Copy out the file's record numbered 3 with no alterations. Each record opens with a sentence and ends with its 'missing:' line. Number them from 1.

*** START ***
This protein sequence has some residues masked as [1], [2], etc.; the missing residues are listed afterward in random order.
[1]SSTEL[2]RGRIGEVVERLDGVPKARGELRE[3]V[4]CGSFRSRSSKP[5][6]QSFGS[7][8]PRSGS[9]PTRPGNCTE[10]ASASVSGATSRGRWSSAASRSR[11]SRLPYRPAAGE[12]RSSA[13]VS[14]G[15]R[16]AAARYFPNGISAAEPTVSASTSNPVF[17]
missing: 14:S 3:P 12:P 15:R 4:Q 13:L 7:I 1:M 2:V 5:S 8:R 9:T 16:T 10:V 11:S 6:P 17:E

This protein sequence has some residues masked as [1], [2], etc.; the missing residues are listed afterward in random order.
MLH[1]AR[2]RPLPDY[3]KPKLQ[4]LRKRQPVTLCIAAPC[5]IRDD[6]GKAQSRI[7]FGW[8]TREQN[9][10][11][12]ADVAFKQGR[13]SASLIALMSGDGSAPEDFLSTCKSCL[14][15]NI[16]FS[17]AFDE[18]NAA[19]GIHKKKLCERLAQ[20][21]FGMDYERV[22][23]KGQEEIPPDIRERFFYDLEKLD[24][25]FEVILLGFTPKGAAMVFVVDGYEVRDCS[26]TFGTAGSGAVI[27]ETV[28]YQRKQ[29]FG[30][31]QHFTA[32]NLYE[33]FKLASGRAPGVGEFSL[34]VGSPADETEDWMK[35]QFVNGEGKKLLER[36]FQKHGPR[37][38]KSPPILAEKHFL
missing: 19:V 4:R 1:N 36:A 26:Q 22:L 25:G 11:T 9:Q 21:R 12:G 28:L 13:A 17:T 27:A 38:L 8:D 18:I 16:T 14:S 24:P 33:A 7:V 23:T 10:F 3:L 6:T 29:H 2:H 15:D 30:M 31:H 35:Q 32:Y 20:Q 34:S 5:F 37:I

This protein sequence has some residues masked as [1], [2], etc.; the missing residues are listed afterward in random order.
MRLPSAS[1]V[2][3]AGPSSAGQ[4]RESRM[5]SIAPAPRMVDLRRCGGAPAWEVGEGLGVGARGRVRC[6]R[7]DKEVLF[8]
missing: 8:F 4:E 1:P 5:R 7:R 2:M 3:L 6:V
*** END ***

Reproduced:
This protein sequence has some residues masked as [1], [2], etc.; the missing residues are listed afterward in random order.
MRLPSAS[1]V[2][3]AGPSSAGQ[4]RESRM[5]SIAPAPRMVDLRRCGGAPAWEVGEGLGVGARGRVRC[6]R[7]DKEVLF[8]
missing: 8:F 4:E 1:P 5:R 7:R 2:M 3:L 6:V